If you were on Twitter on Tuesday this week, you'll no doubt have seen the myriad inspiring messages and pictures that were being shared to mark the UN Day of Women and Girls in Science. It was glorious! Women stood up to be counted, sharing their achievements in their particular fields. Just check out #ThisWomanDoes and #WomenInScience if you weren't following. Now, we can't all be scientists. But it got me thinking about the power of role models in other aspects of life and work. One that's never far from my mind is leadership, from politics to business to life in general, so I thought I'd spend a bit of time exploring what it takes to be a leader today.
I can safely say that no part of my being believes that Donald Trump is an inspirational leader, embodying as he does a traditional view of leadership that is drawn from the command and control model (saying nothing about his lack of any grasp on facts and reality). And although we might think that this approach has been condemned to the past, it is clearly still thriving in some situations.
But the world I want to live in is different. It's one where technology brings people together. Where people from different backgrounds, countries and generations learn from and support each other. And where we all have each other's best interests at heart, not just our own or those of the chosen few. So I sought inspiration elsewhere - and found it, in Fortune's World's Greatest Leaders of 2019. From Jacinda Ardern, to Greta Thunberg and Fatma Samoura, this list emphasises a different approach. Exploring this in more detail, I've chosen the characteristics and behaviours I think are the most applicable to leadership today.
To be a leader is to inspire. And what better way to inspire other people than to be inspired yourself? To do this means being curious. Exploring the world around you. Asking the difficult questions. Remaining curious helps you to look at things in different ways, find new connections and uncover opportunities. It opens you up to the opinions and perspectives of others while constantly examining your own ideas and approaches. It encourages you to come up with more creative solutions. And being curious shows that you're still learning, acknowledging to others that it's ok not to know everything. In turn, this will encourage those you work with to become more curious themselves, sparking innovation and developing new ideas. Here are some tips on how to become more curious.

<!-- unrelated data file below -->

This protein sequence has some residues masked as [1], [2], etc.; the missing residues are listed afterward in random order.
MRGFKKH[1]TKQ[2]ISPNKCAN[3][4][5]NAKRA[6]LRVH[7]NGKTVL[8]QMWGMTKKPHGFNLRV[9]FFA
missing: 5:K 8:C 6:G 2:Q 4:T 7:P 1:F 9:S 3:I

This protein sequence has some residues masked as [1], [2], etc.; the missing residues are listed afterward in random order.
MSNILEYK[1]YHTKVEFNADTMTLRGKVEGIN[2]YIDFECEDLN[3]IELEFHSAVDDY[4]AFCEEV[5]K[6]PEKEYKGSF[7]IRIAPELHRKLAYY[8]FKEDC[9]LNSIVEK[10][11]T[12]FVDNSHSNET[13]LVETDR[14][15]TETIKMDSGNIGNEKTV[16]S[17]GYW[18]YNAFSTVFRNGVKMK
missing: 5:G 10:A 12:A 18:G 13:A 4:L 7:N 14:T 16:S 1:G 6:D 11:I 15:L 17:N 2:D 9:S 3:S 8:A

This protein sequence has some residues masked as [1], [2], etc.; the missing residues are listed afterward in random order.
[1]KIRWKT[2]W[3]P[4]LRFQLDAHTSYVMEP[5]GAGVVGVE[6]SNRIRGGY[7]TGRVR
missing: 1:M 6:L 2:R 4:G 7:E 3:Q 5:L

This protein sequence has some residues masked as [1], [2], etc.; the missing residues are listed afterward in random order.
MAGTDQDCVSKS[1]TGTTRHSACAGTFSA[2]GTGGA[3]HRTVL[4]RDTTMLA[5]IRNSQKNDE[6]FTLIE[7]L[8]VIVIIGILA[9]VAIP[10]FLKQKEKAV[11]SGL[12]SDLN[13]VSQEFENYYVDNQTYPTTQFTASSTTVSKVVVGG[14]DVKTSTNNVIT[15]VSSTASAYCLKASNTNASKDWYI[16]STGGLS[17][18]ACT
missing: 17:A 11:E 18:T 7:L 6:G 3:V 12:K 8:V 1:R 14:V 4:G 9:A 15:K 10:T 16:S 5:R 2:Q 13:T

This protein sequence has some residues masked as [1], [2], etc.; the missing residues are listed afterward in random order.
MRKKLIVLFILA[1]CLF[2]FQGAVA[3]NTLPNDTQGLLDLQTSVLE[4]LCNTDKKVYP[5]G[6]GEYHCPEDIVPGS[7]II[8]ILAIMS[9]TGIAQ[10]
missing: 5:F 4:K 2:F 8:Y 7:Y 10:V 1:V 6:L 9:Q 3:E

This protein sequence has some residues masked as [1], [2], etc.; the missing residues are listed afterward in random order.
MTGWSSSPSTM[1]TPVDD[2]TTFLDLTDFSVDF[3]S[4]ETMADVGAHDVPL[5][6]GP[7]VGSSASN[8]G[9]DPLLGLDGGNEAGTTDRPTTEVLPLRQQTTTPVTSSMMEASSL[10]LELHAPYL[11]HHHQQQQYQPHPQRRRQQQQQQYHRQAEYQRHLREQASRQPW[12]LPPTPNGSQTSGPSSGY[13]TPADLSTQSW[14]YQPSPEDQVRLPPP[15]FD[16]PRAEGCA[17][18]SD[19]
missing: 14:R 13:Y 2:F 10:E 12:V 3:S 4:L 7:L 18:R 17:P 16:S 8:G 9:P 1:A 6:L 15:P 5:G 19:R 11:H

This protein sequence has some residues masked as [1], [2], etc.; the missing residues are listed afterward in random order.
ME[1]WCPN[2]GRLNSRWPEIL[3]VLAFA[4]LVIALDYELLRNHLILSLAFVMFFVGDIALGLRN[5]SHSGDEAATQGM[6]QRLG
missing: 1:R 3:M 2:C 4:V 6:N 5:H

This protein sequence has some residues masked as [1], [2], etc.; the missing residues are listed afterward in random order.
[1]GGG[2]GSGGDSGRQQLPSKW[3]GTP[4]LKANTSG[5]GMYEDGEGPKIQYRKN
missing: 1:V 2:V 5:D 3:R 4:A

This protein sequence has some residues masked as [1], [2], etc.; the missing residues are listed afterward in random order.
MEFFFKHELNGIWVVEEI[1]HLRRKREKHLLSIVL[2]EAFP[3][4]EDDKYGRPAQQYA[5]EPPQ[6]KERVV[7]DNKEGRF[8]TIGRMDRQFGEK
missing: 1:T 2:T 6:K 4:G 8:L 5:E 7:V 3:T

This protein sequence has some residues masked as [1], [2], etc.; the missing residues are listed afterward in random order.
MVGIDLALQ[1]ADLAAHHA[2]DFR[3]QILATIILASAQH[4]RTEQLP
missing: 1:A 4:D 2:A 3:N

The best leaders are those who share their knowledge, skills and time with others. They appreciate those who have helped them along the way and want to do their best to support their colleagues and co-workers to develop. Being generous means giving people responsibility, encouraging them to try new things, and supporting them if they fail. And it means giving credit where it's due. It's the opposite of that toxic work culture where information isn't openly shared, or help offered. Putting others interests first will help to create an open, positive and motivational environment. Here are some ways to become more generous at work.
We hear all the time now about the importance of authentic leadership. At its heart, authenticity is about integrity. And integrity is about being true to yourself, whatever situation you're in. Many people who lead teams believe that emotion should stay at home - but if you lead with integrity, then your emotional response is as important as your rational one. For me, integrity means letting people see who you are and what you believe in, and encouraging others to do the same. It means making decisions based on those beliefs and accepting the consequences. And it's one of the most important traits to model for others - if you act with integrity, then so will your team.
No-one wants to work with a leader who has the same ideas as everyone else, so originality is another of my top five leaderships characteristics. Not only does original thinking help you to stand out from the crowd, it also supports your quest to be more curious, as you explore new avenues and find new solutions. Taking an original view helps you to look at things in different ways. And doing that is likely to lead to recognising more opportunities and having the belief to take more calculated risks. Like the cherry on the cake, putting originality and curiosity together gives you innovation.
Finally in my list comes purpose. The most effective leaders are those who remain most grounded, putting the purpose of their work at the fore. Understanding the 'why' of your business is essential when it comes to making good decisions, as well as encouraging loyalty with your customers and with your staff. Why? Because your purpose tells your story, setting out and illustrating what makes you - and your business - tick. The importance of purpose has been explored in detail by Simon Sinek and in our earlier post, here.
What I love about these five traits is that they're nothing to do with organisational hierarchies. Being a good leader doesn't rely on how long you've been in your career or how many people you have in your team. Everyone can be a leader. You can lead yourself. And you can encourage and support these leadership skills in others. So whether you're a recent graduate or an old hand, go ahead and embrace the change!
If you need help thinking about your own skills, or developing leadership across your organisation, then get in touch. We'd be delighted to work with you!